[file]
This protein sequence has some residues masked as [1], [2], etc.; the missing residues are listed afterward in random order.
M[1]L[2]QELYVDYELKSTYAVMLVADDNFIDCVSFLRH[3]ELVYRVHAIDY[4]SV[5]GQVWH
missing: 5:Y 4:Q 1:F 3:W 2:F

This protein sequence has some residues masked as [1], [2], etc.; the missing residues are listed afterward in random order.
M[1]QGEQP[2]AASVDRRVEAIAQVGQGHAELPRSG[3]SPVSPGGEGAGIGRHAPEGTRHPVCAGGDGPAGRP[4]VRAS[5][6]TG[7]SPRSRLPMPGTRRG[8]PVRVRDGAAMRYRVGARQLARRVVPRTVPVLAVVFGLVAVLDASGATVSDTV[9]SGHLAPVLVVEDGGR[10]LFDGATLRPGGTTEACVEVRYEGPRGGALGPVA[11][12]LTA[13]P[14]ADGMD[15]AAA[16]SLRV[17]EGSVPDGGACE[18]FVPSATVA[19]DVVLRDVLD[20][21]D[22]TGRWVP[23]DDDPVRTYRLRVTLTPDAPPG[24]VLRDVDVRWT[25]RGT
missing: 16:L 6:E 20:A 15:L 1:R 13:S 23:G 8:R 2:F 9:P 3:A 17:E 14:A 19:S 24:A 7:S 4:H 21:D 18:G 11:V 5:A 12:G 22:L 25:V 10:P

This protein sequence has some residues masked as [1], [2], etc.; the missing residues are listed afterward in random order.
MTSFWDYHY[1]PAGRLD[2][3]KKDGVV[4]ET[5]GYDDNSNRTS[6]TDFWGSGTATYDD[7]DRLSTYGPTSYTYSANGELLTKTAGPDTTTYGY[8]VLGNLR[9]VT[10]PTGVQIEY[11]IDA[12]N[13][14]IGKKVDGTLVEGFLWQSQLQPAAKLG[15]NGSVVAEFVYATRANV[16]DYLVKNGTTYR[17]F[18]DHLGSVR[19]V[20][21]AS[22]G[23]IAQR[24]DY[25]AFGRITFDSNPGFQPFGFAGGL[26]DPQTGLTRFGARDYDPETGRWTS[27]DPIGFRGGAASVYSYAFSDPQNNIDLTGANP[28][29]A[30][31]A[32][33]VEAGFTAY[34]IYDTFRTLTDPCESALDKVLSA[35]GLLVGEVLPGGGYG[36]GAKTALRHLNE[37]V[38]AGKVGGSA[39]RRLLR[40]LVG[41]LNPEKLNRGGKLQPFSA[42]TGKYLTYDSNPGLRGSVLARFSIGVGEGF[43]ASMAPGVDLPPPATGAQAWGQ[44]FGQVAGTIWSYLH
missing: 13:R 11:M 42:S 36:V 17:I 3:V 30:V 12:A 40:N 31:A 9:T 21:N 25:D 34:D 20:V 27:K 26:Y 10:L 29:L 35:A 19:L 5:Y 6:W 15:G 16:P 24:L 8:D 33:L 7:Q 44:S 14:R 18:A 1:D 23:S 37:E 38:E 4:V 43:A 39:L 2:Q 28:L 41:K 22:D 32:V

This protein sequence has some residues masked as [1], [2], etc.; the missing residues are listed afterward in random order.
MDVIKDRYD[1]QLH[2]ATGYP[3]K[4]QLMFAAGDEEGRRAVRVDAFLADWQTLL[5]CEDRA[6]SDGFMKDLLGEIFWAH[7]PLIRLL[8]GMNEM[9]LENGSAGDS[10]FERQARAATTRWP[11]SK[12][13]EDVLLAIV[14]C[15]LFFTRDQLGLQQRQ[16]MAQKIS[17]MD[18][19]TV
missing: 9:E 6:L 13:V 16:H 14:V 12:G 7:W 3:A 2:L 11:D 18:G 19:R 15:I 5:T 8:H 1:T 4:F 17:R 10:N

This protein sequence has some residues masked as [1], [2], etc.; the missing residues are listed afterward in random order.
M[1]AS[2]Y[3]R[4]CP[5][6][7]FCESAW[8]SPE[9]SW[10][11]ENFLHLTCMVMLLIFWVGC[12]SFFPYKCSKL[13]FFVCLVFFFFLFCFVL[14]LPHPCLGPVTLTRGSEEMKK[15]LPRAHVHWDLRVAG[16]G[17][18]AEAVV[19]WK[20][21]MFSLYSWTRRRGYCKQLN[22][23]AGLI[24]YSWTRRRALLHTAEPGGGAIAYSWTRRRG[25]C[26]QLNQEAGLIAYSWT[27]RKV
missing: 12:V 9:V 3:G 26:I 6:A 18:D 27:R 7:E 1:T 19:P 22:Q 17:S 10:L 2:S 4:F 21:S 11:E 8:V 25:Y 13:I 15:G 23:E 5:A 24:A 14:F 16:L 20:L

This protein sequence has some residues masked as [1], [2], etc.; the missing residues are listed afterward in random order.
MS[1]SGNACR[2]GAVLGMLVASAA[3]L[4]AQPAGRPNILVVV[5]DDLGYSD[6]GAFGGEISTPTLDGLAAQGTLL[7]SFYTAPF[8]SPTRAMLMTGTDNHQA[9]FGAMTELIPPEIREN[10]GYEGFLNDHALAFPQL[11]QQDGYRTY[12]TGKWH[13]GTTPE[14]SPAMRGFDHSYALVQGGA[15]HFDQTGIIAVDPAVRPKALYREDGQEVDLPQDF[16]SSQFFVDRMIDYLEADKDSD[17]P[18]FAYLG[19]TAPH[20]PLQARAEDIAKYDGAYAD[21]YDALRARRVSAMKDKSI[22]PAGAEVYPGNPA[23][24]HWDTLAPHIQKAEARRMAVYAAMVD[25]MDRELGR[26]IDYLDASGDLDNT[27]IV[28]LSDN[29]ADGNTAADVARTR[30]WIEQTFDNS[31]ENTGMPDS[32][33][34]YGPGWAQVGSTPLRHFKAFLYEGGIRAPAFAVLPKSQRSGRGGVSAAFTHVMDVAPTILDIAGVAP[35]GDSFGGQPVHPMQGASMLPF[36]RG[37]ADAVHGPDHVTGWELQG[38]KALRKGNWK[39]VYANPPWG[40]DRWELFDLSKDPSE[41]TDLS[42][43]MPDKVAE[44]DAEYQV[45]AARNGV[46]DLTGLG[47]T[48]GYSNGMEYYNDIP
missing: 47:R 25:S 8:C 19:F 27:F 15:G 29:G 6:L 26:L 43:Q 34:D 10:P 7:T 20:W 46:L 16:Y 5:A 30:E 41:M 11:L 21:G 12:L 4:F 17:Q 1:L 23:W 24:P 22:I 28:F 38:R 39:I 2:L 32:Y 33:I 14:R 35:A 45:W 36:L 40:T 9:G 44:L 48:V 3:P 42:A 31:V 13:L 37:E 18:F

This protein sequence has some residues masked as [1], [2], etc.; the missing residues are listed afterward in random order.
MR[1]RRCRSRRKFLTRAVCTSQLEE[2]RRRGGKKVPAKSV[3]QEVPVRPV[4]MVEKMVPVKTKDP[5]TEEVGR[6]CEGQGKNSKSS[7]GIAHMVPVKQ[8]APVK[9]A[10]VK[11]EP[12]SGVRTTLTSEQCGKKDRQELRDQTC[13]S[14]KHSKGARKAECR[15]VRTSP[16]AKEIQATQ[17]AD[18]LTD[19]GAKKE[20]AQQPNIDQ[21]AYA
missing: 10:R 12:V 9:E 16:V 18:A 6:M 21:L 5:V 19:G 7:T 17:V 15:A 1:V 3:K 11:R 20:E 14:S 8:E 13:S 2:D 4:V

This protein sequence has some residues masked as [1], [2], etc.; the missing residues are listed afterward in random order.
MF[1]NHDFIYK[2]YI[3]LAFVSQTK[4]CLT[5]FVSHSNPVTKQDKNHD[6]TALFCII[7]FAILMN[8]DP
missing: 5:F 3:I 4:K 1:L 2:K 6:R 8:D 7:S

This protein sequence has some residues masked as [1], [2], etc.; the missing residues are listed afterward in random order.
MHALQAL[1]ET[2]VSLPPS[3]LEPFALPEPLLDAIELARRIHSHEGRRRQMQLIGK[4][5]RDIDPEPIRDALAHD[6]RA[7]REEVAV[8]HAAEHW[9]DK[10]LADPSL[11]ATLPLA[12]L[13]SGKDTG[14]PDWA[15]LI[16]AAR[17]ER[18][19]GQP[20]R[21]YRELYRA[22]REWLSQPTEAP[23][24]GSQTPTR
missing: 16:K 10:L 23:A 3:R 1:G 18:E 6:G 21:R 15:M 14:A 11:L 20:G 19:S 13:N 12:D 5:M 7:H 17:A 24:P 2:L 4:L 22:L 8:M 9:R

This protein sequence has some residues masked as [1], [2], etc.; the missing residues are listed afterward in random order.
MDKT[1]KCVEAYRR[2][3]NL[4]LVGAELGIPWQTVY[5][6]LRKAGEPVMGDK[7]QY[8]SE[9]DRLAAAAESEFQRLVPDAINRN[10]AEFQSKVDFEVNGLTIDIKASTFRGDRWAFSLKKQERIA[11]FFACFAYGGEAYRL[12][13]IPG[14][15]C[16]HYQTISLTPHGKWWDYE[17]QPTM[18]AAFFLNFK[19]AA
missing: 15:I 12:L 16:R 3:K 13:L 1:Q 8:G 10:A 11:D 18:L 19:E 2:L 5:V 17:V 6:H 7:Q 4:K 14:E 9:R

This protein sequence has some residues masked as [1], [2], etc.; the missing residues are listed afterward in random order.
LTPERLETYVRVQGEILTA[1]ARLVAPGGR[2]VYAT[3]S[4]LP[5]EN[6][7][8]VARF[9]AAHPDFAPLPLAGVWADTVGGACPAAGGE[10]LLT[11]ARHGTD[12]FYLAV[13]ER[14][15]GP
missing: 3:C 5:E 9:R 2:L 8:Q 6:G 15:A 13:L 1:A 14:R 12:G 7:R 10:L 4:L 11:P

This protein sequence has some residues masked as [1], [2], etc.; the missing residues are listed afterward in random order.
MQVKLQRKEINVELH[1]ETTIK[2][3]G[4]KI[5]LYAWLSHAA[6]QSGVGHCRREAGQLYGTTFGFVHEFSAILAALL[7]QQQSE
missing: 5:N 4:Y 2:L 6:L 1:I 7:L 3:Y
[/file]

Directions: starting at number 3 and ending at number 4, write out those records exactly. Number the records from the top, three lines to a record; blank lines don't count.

This protein sequence has some residues masked as [1], [2], etc.; the missing residues are listed afterward in random order.
MTSFWDYHY[1]PAGRLD[2][3]KKDGVV[4]ET[5]GYDDNSNRTS[6]TDFWGSGTATYDD[7]DRLSTYGPTSYTYSANGELLTKTAGPDTTTYGY[8]VLGNLR[9]VT[10]PTGVQIEY[11]IDA[12]N[13][14]IGKKVDGTLVEGFLWQSQLQPAAKLG[15]NGSVVAEFVYATRANV[16]DYLVKNGTTYR[17]F[18]DHLGSVR[19]V[20][21]AS[22]G[23]IAQR[24]DY[25]AFGRITFDSNPGFQPFGFAGGL[26]DPQTGLTRFGARDYDPETGRWTS[27]DPIGFRGGAASVYSYAFSDPQNNIDLTGANP[28][29]A[30][31]A[32][33]VEAGFTAY[34]IYDTFRTLTDPCESALDKVLSA[35]GLLVGEVLPGGGYG[36]GAKTALRHLNE[37]V[38]AGKVGGSA[39]RRLLR[40]LVG[41]LNPEKLNRGGKLQPFSA[42]TGKYLTYDSNPGLRGSVLARFSIGVGEGF[43]ASMAPGVDLPPPATGAQAWGQ[44]FGQVAGTIWSYLH
missing: 13:R 11:M 42:S 36:V 17:I 3:V 30:V 12:A 40:N 31:A 9:T 21:N 25:D 34:D 20:V 27:K 26:Y 10:L 29:L 35:A 19:L 5:Y 6:W 15:G 16:P 24:L 8:D 33:L 7:Q 44:S 14:R 18:A 1:D 23:S 37:E 38:E 4:V 43:A 39:L 2:Q 28:L 41:K 22:D 32:V

This protein sequence has some residues masked as [1], [2], etc.; the missing residues are listed afterward in random order.
MDVIKDRYD[1]QLH[2]ATGYP[3]K[4]QLMFAAGDEEGRRAVRVDAFLADWQTLL[5]CEDRA[6]SDGFMKDLLGEIFWAH[7]PLIRLL[8]GMNEM[9]LENGSAGDS[10]FERQARAATTRWP[11]SK[12][13]EDVLLAIV[14]C[15]LFFTRDQLGLQQRQ[16]MAQKIS[17]MD[18][19]TV
missing: 9:E 6:L 13:V 16:H 14:V 12:G 7:W 3:A 2:L 11:D 18:G 19:R 15:I 5:T 8:H 1:T 4:F 17:R 10:N